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Nicholas DiFabbio
It’s been well documented that the making of the 1968 White Album was a tense period for the Beatles. But we believe it’s an over simplification. The boys were, and remained even through the worst days, good friends who loved each other. The course of events was simply time playing it’s unstoppable song and years of pressure taking it’s inevitable toll. But our research has found that the making of the White Album had great moments. Ringo reflected; [Interview]

And so on a fall night in 1968, the four Beatles, hanging out, were wondering what to record and decided to just play an A blues from a simple riff that Paul McCartney had brought in. So they laid the backing track down with gusto, but there was an interruption. It seems that on that evening a film called The Girl Can’t Help It was playing for the first time in England on the BBC. The 50’s film featured rockers Little Richard, Fats Domino, Eddie Cochoran and a few others, all early musical influences on the Liverpool lads. So they took a break and walked to Paul’s Cavendish Avenue home to watch the film. Paul McCartney explained;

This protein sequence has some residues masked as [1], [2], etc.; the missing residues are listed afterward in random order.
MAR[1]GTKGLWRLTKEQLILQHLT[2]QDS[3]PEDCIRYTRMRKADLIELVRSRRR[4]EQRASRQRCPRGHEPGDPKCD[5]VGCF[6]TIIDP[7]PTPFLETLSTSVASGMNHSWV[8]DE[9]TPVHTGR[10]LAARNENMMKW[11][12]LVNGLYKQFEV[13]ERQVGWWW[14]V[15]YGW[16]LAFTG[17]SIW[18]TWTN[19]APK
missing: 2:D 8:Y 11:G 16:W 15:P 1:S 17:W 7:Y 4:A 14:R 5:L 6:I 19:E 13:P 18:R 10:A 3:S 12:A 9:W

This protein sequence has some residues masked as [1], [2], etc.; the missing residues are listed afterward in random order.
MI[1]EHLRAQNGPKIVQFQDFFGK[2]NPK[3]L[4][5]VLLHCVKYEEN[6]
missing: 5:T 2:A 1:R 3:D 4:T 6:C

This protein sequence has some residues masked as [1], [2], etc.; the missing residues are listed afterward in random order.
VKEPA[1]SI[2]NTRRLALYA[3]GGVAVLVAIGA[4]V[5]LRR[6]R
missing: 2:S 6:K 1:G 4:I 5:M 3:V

After the movie they returned to the studio and added the vocals, simply a made up lyric about a birthday on which all the Beatles contributed ideas.

The choruses featured everyone in the studio including Patti Harrison, Yoko Ono and assistant Mal Evans.

It was mixed for mono at 5 am on the same evening. The whole thing done in one session, with a break for a movie, and released as the first song on side three of the 1968 album titled, The Beatles.

This Is Susan Kreutzer for The Beatles, Song By Song

       McCartney's Cavendish Ave home
Stream the original recording on Apple Music